Failing to provide notice of an on-the-job injury to an employer can seriously impact an employee’s ability to qualify for workers’ compensation benefits. In South Carolina, an injured worker has 90 days to notify their employer of an injury. Ideally, you should notify your employer as soon as you’re injured to prevent delays in processing the claim. In an emergency, it’s important to take care of yourself first; however, once any life-threating issues are under control the employer should be notified as soon as possible.

In theory, once an employer has been notified of an on-the-job injury they should file the claim with their insurance company. The employer should also provide you with a form to fill out to document when the injury occurred and who witnessed it. Depending on the degree of the injury, the employer should either direct you to the emergency room or to their physician for a medical evaluation. After that, the workers’ compensation insurance adjuster should be in touch with you regarding authorizing future care and also to explain the benefits available to you.

But, what do you do if your employer refuses to file a claim with the workers’ compensation insurance company?

Documentation is very important in a situation like this. If an injured worker suspects or knows that their employer will not file their claim, they should immediately send an email to the employer to create a record of notice. The email should be brief, but professional: “Dear (Supervisor), Please be advised that I injured my back today while at work. Please advise which physician I should see and what steps I need to take to properly handle this injury.” The employee should retain a copy of the sent email as evidence that they notified their supervisor/employer.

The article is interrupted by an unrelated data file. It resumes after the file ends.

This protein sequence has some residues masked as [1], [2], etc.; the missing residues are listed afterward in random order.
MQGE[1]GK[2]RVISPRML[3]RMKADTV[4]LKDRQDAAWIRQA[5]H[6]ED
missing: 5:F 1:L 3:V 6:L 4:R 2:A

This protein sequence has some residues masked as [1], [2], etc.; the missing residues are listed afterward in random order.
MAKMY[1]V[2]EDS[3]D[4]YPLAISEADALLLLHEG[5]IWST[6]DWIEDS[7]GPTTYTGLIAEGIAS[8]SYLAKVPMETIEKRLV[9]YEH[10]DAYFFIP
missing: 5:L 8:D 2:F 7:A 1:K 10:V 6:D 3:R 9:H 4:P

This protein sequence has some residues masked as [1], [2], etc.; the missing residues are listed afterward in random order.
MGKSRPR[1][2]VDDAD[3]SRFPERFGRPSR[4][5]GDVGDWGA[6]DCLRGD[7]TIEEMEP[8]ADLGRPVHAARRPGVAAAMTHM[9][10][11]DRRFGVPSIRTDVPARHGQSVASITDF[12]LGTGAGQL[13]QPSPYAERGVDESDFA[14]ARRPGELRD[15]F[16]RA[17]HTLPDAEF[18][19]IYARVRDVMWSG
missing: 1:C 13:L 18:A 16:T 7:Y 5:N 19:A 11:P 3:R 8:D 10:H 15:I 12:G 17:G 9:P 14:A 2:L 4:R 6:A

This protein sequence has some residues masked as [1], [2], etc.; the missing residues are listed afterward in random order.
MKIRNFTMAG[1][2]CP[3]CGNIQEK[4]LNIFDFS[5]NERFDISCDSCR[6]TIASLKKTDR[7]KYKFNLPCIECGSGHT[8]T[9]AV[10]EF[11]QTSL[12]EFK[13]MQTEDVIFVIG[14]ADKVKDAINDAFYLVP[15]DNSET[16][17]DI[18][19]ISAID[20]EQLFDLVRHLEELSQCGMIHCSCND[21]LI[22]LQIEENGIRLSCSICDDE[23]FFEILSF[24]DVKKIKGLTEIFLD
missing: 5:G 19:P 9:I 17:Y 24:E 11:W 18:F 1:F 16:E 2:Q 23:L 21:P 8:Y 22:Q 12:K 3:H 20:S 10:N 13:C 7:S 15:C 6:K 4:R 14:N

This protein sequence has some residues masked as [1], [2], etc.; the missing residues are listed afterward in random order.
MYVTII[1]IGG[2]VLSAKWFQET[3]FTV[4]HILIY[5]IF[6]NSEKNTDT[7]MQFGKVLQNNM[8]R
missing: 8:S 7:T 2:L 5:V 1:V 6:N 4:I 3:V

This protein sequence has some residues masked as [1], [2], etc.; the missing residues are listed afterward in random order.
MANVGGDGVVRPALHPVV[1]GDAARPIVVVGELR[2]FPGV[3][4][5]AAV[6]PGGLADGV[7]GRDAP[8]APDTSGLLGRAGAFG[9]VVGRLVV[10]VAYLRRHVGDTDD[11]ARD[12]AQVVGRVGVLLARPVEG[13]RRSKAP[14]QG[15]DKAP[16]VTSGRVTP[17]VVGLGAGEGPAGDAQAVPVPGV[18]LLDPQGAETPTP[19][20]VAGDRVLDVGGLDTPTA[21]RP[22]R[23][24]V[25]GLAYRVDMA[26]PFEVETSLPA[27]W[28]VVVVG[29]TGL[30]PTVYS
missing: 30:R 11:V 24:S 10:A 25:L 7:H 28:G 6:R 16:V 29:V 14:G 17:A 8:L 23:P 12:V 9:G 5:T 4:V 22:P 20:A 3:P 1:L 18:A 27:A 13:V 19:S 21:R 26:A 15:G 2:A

Obtaining the necessary medical care as soon as possible is also important. Typically, doctor’s office will give patients an intake form to fill out that provides a space to lists the reason for the visit. This is an injured workers’ opportunity to document the work-related injury in the doctor’s files. If you are seen at the emergency room, be clear when speaking with staff members that the accident occurred at work. Emergency room records are created by each person that speaks with you during your visit. Sometimes you will see several nurses, physician’s assistants, and sometimes more than one doctor. Medical documentation can ultimately make or break a workers’ comp case, especially in situations where employers are refusing to document an injury.

Injured workers’ should be focused on getting better, not on managing their claim. If you believe that your employer doesn’t have workers’ compensation coverage or just isn’t going to file your claim, your first call should be to a Myrtle Beach workers’ compensation attorney. An injured worker in South Carolina can contact Maguire Law Firm to learn more about how a workers’ compensation lawyer can help them. Call us at (843) 361-7549 or emails us at [email protected]